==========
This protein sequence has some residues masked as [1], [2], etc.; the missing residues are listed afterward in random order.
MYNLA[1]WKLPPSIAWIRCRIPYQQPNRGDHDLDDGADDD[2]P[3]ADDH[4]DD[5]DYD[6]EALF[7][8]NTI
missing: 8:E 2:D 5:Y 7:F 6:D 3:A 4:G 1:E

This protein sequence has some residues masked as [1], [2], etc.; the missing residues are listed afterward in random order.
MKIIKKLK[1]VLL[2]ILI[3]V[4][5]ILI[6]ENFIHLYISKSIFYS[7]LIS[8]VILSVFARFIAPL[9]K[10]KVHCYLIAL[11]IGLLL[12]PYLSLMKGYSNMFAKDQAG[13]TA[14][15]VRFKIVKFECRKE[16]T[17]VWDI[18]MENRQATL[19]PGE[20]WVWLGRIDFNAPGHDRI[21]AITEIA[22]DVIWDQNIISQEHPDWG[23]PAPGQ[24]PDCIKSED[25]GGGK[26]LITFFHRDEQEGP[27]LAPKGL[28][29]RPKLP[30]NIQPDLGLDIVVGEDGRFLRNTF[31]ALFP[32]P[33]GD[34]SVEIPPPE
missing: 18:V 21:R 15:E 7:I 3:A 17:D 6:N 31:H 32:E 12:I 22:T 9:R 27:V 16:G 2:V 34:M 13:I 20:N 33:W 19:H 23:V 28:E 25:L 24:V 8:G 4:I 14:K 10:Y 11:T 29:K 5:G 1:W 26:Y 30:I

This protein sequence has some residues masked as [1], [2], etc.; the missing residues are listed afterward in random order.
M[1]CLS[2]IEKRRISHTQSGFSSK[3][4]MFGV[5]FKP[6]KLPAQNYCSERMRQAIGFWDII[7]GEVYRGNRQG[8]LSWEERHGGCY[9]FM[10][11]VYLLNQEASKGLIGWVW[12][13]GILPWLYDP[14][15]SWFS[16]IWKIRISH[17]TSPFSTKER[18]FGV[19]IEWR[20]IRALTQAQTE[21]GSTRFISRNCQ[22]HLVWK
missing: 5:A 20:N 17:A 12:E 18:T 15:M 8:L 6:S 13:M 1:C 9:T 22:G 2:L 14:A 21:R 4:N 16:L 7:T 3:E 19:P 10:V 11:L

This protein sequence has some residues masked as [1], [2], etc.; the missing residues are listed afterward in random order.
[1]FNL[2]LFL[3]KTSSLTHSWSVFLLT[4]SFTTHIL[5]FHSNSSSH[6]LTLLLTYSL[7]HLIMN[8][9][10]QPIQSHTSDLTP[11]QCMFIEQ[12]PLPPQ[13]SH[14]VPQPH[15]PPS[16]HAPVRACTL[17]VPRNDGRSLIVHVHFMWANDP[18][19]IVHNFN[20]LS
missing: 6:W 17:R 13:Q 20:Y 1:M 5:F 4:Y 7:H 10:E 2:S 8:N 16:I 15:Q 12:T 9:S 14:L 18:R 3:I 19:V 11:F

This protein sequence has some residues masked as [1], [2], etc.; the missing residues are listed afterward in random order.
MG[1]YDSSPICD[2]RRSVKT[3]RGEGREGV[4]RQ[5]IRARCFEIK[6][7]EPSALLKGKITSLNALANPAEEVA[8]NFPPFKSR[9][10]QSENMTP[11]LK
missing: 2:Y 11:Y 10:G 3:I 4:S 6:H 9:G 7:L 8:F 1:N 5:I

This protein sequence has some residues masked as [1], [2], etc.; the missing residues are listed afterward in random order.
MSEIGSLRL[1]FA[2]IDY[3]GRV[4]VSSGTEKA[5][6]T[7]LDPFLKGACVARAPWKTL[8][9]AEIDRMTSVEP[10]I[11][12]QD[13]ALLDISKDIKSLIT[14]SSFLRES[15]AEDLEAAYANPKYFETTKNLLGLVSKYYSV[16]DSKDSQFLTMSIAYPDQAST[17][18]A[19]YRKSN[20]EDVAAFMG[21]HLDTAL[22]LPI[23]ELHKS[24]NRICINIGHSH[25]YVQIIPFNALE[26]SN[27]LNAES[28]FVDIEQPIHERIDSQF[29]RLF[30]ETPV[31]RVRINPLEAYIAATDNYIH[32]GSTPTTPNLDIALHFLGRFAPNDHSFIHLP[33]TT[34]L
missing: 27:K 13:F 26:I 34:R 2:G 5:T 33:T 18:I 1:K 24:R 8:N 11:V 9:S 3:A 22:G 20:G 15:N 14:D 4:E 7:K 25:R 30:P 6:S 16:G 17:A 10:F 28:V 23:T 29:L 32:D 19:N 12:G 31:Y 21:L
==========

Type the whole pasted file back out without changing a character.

This protein sequence has some residues masked as [1], [2], etc.; the missing residues are listed afterward in random order.
MYNLA[1]WKLPPSIAWIRCRIPYQQPNRGDHDLDDGADDD[2]P[3]ADDH[4]DD[5]DYD[6]EALF[7][8]NTI
missing: 8:E 2:D 5:Y 7:F 6:D 3:A 4:G 1:E

This protein sequence has some residues masked as [1], [2], etc.; the missing residues are listed afterward in random order.
MKIIKKLK[1]VLL[2]ILI[3]V[4][5]ILI[6]ENFIHLYISKSIFYS[7]LIS[8]VILSVFARFIAPL[9]K[10]KVHCYLIAL[11]IGLLL[12]PYLSLMKGYSNMFAKDQAG[13]TA[14][15]VRFKIVKFECRKE[16]T[17]VWDI[18]MENRQATL[19]PGE[20]WVWLGRIDFNAPGHDRI[21]AITEIA[22]DVIWDQNIISQEHPDWG[23]PAPGQ[24]PDCIKSED[25]GGGK[26]LITFFHRDEQEGP[27]LAPKGL[28][29]RPKLP[30]NIQPDLGLDIVVGEDGRFLRNTF[31]ALFP[32]P[33]GD[34]SVEIPPPE
missing: 18:V 21:R 15:E 7:I 3:A 17:D 6:N 31:H 32:E 12:I 22:T 9:R 27:V 16:G 2:V 34:M 13:I 20:N 33:W 19:H 23:V 28:E 25:L 24:V 8:G 4:I 14:K 10:Y 11:T 29:K 5:G 1:W 26:Y 30:I

This protein sequence has some residues masked as [1], [2], etc.; the missing residues are listed afterward in random order.
M[1]CLS[2]IEKRRISHTQSGFSSK[3][4]MFGV[5]FKP[6]KLPAQNYCSERMRQAIGFWDII[7]GEVYRGNRQG[8]LSWEERHGGCY[9]FM[10][11]VYLLNQEASKGLIGWVW[12][13]GILPWLYDP[14][15]SWFS[16]IWKIRISH[17]TSPFSTKER[18]FGV[19]IEWR[20]IRALTQAQTE[21]GSTRFISRNCQ[22]HLVWK
missing: 5:A 20:N 17:A 12:E 18:T 15:M 8:L 6:S 13:M 1:C 9:T 22:G 2:L 14:A 21:R 4:N 16:L 7:T 3:E 19:P 10:V 11:L

This protein sequence has some residues masked as [1], [2], etc.; the missing residues are listed afterward in random order.
[1]FNL[2]LFL[3]KTSSLTHSWSVFLLT[4]SFTTHIL[5]FHSNSSSH[6]LTLLLTYSL[7]HLIMN[8][9][10]QPIQSHTSDLTP[11]QCMFIEQ[12]PLPPQ[13]SH[14]VPQPH[15]PPS[16]HAPVRACTL[17]VPRNDGRSLIVHVHFMWANDP[18][19]IVHNFN[20]LS
missing: 6:W 17:R 13:Q 20:Y 1:M 5:F 4:Y 7:H 10:E 2:S 8:N 16:I 15:Q 12:T 9:S 14:L 18:R 3:I 19:V 11:F

This protein sequence has some residues masked as [1], [2], etc.; the missing residues are listed afterward in random order.
MG[1]YDSSPICD[2]RRSVKT[3]RGEGREGV[4]RQ[5]IRARCFEIK[6][7]EPSALLKGKITSLNALANPAEEVA[8]NFPPFKSR[9][10]QSENMTP[11]LK
missing: 2:Y 11:Y 10:G 3:I 4:S 6:H 9:G 7:L 8:F 1:N 5:I

This protein sequence has some residues masked as [1], [2], etc.; the missing residues are listed afterward in random order.
MSEIGSLRL[1]FA[2]IDY[3]GRV[4]VSSGTEKA[5][6]T[7]LDPFLKGACVARAPWKTL[8][9]AEIDRMTSVEP[10]I[11][12]QD[13]ALLDISKDIKSLIT[14]SSFLRES[15]AEDLEAAYANPKYFETTKNLLGLVSKYYSV[16]DSKDSQFLTMSIAYPDQAST[17][18]A[19]YRKSN[20]EDVAAFMG[21]HLDTAL[22]LPI[23]ELHKS[24]NRICINIGHSH[25]YVQIIPFNALE[26]SN[27]LNAES[28]FVDIEQPIHERIDSQF[29]RLF[30]ETPV[31]RVRINPLEAYIAATDNYIH[32]GSTPTTPNLDIALHFLGRFAPNDHSFIHLP[33]TT[34]L
missing: 27:K 13:F 26:I 34:R 2:G 5:T 33:T 18:I 1:K 24:R 8:N 11:V 9:S 3:A 22:G 20:G 15:N 14:D 4:E 7:K 25:R 30:P 6:S 16:G 17:A 10:F 28:V 23:T 29:L 32:D 19:N 12:G 31:Y 21:L